I’m on 99% using exclusively MagSafe, every night, since I got my 13 Pro. You might have a bad battery.
Yeah, I know - just felt a bit guilty for a minute moaning about my watch colour
I’m on a 12 Pro I’ve had since launch - so nearly two years. I charge it almost exclusively via MagSafe or bog standard Qi. Max capacity is still at 88%.
@N26throwaway, you’re holding it wrong I’m afraid.
I had completely forgotten I could check my battery health and this prompted me! iPhone 13 Pro Max, MagSafe charge overnight every night and some bog standard Qi charge during the day sometimes. Had it since launch day. 98%.
Had that theory tested at the Genius Bar back in March. They said pretty much the same thing as the Apple support agent I’d spoken to prior. You’re not supposed to leave it to charge and MagSafe overnight. The degradation is within normal levels for magsafe charging due to the trapped heat.
To be deemed a fault it would have to lose 20% capacity within a year, and I wasn’t, and still aren’t, on track for that. It’ll be about 16%. That’s nightly charging, with the optimisations enabled so it doesn’t complete until just before I wake up.
I know most folks here aren’t reporting similar experiences, but it is fairly common with magsafe duo from reports online, and everyone I know who charges their phone primarily with that (only 2 other people granted) is experiencing the same issue with both 12 and 13, and it seems to be related to overheating. The duo mustn’t allow the phone to cool as easily as the regular magsafe, but mine overheats, and if you try using it whilst it’s charging, it’ll shut down sometimes because of it.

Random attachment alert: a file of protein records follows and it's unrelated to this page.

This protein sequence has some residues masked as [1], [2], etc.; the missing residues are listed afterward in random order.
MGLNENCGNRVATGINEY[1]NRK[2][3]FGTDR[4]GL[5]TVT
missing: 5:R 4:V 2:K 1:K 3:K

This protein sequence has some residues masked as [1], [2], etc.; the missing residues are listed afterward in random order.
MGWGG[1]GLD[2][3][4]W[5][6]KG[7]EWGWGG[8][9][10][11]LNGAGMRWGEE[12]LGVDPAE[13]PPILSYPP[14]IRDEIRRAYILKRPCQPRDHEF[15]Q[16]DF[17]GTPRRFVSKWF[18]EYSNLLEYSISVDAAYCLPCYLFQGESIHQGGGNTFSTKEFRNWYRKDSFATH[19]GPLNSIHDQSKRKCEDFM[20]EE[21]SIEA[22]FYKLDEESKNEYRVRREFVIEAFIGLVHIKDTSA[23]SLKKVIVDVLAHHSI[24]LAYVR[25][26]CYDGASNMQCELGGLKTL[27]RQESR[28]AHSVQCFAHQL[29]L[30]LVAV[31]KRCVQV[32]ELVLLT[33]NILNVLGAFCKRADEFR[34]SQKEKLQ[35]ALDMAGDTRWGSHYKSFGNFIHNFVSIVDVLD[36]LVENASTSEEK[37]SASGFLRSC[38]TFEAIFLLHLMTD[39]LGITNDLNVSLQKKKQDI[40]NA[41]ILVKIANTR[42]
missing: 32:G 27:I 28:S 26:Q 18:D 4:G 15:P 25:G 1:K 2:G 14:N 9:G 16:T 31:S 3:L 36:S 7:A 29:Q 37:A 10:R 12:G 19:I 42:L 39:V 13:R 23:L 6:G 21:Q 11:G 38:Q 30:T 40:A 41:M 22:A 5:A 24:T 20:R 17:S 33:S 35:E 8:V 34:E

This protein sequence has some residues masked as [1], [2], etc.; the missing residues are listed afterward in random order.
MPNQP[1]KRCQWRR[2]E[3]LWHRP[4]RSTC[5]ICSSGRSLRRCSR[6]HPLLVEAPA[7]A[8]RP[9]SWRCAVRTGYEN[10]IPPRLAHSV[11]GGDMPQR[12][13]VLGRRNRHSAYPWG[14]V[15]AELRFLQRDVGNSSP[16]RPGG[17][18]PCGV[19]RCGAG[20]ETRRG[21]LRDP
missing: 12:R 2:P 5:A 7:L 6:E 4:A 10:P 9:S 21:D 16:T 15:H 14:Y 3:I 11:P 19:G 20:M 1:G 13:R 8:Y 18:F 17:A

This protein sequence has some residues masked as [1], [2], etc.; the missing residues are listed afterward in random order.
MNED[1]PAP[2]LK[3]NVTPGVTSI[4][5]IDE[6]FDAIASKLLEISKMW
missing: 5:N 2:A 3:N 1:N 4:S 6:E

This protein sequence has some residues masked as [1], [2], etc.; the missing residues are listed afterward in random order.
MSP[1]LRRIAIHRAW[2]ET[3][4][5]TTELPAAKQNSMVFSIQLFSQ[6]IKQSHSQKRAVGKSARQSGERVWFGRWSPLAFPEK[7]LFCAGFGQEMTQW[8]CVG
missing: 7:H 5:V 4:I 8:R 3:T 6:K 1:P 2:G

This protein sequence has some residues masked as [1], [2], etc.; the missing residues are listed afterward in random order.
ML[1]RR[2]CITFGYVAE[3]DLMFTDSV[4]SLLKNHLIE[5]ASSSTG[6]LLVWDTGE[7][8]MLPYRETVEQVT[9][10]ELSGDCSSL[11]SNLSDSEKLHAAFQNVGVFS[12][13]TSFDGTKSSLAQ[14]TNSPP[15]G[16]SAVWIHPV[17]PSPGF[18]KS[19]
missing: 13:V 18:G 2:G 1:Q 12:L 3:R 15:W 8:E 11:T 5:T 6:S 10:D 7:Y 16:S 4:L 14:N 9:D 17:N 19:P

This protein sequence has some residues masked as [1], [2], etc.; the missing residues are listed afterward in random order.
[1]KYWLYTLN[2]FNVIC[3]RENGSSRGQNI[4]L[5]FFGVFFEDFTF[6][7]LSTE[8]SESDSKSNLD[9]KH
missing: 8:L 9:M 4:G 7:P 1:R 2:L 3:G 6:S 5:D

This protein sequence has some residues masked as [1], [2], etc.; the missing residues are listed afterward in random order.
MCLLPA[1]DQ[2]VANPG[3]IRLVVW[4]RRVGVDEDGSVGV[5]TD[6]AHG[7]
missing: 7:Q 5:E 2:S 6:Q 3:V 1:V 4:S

That is quite concerning, and very un-Apple. Other manufacturers manage much faster charging, even wirelessly, without their phones shutting down
We’re probably far enough off topic that this should be moved to the iPhone topic @AlanDoe
Welp, I’m here to torpedo that theory. I leave mine on a duo all night, every night.
I am still on 100% with no magsafe and I ordered for release on my 13 Pro although I am sure I read a lot is down to apple having higher capacity batteries then the “100%” implies I believe so depending on how much better your cell is it will go below 100% faster than others but all have above the minimum on the spec sheet.
It literally happens on every phone, its just not so easy to point to a single model. Android phones also are less likely to be used for the years upon years due to updates unlike an iPhone. I still cant believe people think the battery physics problem is an iPhone problem
I exclusively use Apple devices and tend to not care about what Android folks get up to. But you can’t deny that most, if not all, Android manufacturers manage much faster charging speeds these days, both wirelessly and wired.
Again, I charge overnight so it doesn’t bother me – but it’s a fact nonetheless. Brand new iPhones shouldn’t get so hot that they shut down and lose lots of battery health in under a year, and that be considered normal by Apple.
Anyway, I don’t even know what point you were trying to make so I have no idea where I should go with my response